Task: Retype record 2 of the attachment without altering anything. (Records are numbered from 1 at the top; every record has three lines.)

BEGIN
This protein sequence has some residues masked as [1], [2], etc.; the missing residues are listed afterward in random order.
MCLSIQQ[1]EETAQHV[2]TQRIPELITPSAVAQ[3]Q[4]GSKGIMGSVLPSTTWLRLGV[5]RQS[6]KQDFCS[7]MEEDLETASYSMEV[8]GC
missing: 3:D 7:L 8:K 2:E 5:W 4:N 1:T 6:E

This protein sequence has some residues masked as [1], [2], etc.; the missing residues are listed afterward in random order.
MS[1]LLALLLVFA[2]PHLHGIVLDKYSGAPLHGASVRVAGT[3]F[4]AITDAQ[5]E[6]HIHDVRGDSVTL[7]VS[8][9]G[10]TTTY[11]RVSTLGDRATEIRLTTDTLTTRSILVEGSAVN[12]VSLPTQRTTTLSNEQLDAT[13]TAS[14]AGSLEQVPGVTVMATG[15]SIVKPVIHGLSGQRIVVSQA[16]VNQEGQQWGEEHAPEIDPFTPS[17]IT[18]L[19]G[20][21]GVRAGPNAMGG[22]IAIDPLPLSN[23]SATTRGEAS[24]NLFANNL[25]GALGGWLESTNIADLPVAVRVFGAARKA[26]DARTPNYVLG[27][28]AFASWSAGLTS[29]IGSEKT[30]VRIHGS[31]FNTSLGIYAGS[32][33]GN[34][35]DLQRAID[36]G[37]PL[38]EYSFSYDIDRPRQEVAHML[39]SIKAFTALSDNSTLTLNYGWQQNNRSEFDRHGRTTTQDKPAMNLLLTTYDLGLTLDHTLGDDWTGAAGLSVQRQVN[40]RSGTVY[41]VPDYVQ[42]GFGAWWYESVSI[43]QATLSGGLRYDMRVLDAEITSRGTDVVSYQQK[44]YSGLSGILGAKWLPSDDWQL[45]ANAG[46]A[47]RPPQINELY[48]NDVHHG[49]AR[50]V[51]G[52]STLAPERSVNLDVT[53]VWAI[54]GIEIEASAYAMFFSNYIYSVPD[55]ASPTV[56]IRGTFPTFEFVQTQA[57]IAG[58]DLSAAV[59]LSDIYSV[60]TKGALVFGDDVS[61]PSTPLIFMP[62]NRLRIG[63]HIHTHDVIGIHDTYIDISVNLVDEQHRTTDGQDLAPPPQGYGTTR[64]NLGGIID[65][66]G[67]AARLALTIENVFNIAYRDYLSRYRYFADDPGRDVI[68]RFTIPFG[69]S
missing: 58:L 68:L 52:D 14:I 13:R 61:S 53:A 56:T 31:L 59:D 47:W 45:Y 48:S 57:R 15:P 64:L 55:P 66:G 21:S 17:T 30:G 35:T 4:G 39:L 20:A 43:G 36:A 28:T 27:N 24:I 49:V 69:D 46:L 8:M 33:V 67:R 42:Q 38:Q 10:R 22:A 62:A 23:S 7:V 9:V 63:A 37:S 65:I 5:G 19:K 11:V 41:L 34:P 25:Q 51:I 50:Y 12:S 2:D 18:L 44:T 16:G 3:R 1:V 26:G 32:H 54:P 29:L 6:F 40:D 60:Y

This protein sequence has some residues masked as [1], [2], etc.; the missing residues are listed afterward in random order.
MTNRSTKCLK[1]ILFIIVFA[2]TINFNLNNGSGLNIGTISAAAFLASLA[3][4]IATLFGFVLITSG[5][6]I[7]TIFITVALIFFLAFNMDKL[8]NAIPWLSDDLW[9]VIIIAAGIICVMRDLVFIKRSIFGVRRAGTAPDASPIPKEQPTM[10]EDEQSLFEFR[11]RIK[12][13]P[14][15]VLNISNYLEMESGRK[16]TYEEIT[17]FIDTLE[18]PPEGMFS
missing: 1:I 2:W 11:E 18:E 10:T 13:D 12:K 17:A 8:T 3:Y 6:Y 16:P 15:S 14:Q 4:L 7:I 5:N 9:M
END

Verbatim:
This protein sequence has some residues masked as [1], [2], etc.; the missing residues are listed afterward in random order.
MS[1]LLALLLVFA[2]PHLHGIVLDKYSGAPLHGASVRVAGT[3]F[4]AITDAQ[5]E[6]HIHDVRGDSVTL[7]VS[8][9]G[10]TTTY[11]RVSTLGDRATEIRLTTDTLTTRSILVEGSAVN[12]VSLPTQRTTTLSNEQLDAT[13]TAS[14]AGSLEQVPGVTVMATG[15]SIVKPVIHGLSGQRIVVSQA[16]VNQEGQQWGEEHAPEIDPFTPS[17]IT[18]L[19]G[20][21]GVRAGPNAMGG[22]IAIDPLPLSN[23]SATTRGEAS[24]NLFANNL[25]GALGGWLESTNIADLPVAVRVFGAARKA[26]DARTPNYVLG[27][28]AFASWSAGLTS[29]IGSEKT[30]VRIHGS[31]FNTSLGIYAGS[32][33]GN[34][35]DLQRAID[36]G[37]PL[38]EYSFSYDIDRPRQEVAHML[39]SIKAFTALSDNSTLTLNYGWQQNNRSEFDRHGRTTTQDKPAMNLLLTTYDLGLTLDHTLGDDWTGAAGLSVQRQVN[40]RSGTVY[41]VPDYVQ[42]GFGAWWYESVSI[43]QATLSGGLRYDMRVLDAEITSRGTDVVSYQQK[44]YSGLSGILGAKWLPSDDWQL[45]ANAG[46]A[47]RPPQINELY[48]NDVHHG[49]AR[50]V[51]G[52]STLAPERSVNLDVT[53]VWAI[54]GIEIEASAYAMFFSNYIYSVPD[55]ASPTV[56]IRGTFPTFEFVQTQA[57]IAG[58]DLSAAV[59]LSDIYSV[60]TKGALVFGDDVS[61]PSTPLIFMP[62]NRLRIG[63]HIHTHDVIGIHDTYIDISVNLVDEQHRTTDGQDLAPPPQGYGTTR[64]NLGGIID[65][66]G[67]AARLALTIENVFNIAYRDYLSRYRYFADDPGRDVI[68]RFTIPFG[69]S
missing: 58:L 68:L 52:D 14:I 13:R 61:S 53:A 56:T 31:L 59:D 47:W 45:Y 48:S 57:R 15:P 64:L 55:P 66:G 21:S 17:T 30:G 35:T 4:G 39:L 20:A 43:G 36:A 28:T 27:N 24:I 49:V 69:D 46:L 8:M 33:V 67:R 42:Q 38:Q 10:R 22:A 62:A 23:S 7:V 9:V 63:A 37:S 65:I 5:G 19:K 11:V 41:L 34:P 25:Q 51:I 50:Y 12:S 2:D 18:L 44:T 16:G 3:R 1:V 26:G 32:H 54:P 29:L 6:F 40:D 60:Y